Spring football has been about change here: a new head coach, a newfangled offense, and a new vibe that permeates the building and practice field.
Kansas football is trying to move forward, away from the ugly past and losing seasons under Turner Gill and Charlie Weis. And yet on a rainy spring afternoon recently, there was a familiar voice echoing across the Memorial Stadium turn.
Clint Bowen was working with the safeties.
You remember Bowen, the Kansas lifer who has been part of the KU football program for the better part of 25 years, right? Well, he is still here, molding another defense under new head coach David Beaty.
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He doesn’t have to be here, of course. Bowen was a candidate for the head-coaching job after serving as the Jayhawks’ interim coach for eight games last season. The job went to Beaty, the former Texas A&M assistant, but Bowen elected to stay anyway, signing a three-year contract worth $400,000 annually.
So now Bowen is back, trying to rebuild a defense that was hit hard by graduation and a programwide talent drain. The process has begun this spring, with a programwide sorting on the defensive side of the ball.
“It’s the old saying,” Bowen said. “There’s no point in entering a donkey into the Kentucky Derby. No matter how you train, he’s not going to do it. So you got to find out what those kids are capable of doing.”
Across the Kansas program, which is coming off a 3-9 campaign, depth is a constant concern. On the defensive side of the ball, the Jayhawks are moving forward after losing All-Big 12 linebacker Ben Heeney and four members of their starting secondary. The secondary losses include starting cornerbacks JaCorey Shepherd and Dexter McDonald, and safety Isaiah Johnson, who had one more year of eligibility but elected to finish his career elsewhere.
“It was a disappointment,” Bowen said of Johnson, “but not a surprise.”
The Jayhawks return a few players with experience in the secondary. Safety Fish Smithson and cornerback Greg Allen each played reserve snaps last year. Junior-college cornerback Brandon Stewart, who arrived in January, is drawing praise for his athleticism and ability. And Beaty also added a piece in the form of junior-college transfer Bazie Bates IV. But Bowen and co-defensive coordinator Kenny Perry, who arrived at KU from TCU, will largely be gluing together the defense — and specifically the secondary — in a piecemeal fashion.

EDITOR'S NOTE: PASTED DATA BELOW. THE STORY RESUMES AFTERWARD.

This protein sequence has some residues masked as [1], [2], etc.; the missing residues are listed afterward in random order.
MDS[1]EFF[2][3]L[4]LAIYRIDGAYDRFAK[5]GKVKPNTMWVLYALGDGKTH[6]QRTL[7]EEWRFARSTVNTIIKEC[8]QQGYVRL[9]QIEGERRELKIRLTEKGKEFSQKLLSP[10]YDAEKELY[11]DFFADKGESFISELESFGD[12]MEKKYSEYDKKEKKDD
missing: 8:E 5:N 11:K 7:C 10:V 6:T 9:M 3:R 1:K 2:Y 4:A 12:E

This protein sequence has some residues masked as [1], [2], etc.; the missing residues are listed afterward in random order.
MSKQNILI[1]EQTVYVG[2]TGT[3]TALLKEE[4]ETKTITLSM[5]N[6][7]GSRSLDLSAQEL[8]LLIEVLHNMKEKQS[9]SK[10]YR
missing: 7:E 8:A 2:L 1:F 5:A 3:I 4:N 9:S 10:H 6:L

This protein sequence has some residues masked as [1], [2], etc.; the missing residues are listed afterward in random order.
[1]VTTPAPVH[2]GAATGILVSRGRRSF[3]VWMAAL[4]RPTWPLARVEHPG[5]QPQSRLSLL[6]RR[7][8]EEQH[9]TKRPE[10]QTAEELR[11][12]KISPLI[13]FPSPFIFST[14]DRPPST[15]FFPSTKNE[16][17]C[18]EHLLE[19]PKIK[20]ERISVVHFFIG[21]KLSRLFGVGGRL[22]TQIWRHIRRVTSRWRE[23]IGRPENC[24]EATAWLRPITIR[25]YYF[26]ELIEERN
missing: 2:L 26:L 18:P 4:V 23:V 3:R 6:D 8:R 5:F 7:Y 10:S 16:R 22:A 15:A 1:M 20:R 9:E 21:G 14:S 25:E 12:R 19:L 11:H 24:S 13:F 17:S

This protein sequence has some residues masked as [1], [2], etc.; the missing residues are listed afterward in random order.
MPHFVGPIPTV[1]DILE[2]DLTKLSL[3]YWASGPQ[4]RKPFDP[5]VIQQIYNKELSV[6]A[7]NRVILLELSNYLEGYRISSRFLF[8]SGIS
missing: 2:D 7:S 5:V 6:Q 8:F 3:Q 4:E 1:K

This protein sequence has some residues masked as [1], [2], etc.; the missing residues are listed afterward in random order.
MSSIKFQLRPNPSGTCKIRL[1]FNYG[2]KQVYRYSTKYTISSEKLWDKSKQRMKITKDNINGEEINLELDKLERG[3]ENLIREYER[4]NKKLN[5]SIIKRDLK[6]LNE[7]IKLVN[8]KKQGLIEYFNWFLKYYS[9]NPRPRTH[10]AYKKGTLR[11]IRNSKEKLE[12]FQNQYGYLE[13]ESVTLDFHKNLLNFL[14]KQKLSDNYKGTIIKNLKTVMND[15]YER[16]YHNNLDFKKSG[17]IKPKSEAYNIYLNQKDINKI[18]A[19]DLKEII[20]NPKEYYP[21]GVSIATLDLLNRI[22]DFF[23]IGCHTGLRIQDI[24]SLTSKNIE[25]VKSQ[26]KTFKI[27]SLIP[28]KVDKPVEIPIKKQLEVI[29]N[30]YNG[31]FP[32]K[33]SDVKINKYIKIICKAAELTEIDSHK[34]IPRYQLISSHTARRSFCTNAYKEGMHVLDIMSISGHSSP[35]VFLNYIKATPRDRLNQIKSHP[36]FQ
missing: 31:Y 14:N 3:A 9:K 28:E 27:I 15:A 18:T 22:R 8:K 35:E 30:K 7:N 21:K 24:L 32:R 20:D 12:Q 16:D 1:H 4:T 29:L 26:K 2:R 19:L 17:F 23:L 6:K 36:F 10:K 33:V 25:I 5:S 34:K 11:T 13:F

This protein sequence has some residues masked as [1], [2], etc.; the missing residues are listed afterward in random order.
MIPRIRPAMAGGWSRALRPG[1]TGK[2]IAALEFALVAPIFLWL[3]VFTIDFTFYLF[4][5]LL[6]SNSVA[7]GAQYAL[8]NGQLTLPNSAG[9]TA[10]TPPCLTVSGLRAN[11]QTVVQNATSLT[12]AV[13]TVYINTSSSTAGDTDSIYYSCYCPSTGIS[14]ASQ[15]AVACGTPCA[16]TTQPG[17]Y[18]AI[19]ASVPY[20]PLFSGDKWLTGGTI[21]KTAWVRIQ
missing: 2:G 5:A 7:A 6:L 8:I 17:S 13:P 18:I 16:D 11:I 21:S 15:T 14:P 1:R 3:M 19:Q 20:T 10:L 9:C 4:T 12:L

Bowen said he feels confident about the Jayhawks’ two-deep depth chart on defense. But beyond that, Kansas is limited in the defensive packages it can run because of depth concerns. That will change, in part, when more recruits show up on campus in the fall. But the depth issue could present a persistent problem.
“We just don’t have those kinds of (numbers) of kids,” Bowen said. “You don’t want to wear them out by making them play different packages. It is what it is. And our kids understand it.
“But we talk about it with them — only 11 of them can play at one time. So as long as we got 11, we’re good.”
Bowen has spent part of this spring getting used to working alongside Perry, a former head coach at Arlington-Bowie High School in the Dallas-Fort Worth metroplex. Perry, who spent the past two seasons at TCU, had a longtime relationship with Beaty, going back to their days as high school coaches in Texas. Bowen said he came to know Perry while recruiting a couple of players from Arlington-Bowie, and the two share a fiery on-field temperament and a history of coaching defensive backs.
“It’s that alligator-hunter mentality,” Bowen said. “There’s no such thing as a pretty good alligator hunter. That’s the way you live as a (defensive backs) coach. We live on edge, and he lives on edge.”
This truth becomes most evident on the practice field, where Bowen and Perry take turns buzzing around and intensely screaming instructions and critiques. Perry coaches the cornerbacks. Bowen guides the safeties. And each makes his presence felt. At one practice earlier this spring, Perry jumped into the middle of a play and returned an interception for a touchdown. At other times, Bowen takes the lead, ramping up the energy level with some full-throated yelling.
Even with a roster in flux, Bowen is happy to be back at Kansas.
“In reality,” Bowen said, “it’s a brand new secondary. All of those kids are really stepping into that role for the first time. And so I believe with (defensive backs), the first thing you have to do is find out their skill set and find out what they’re capable of doing.”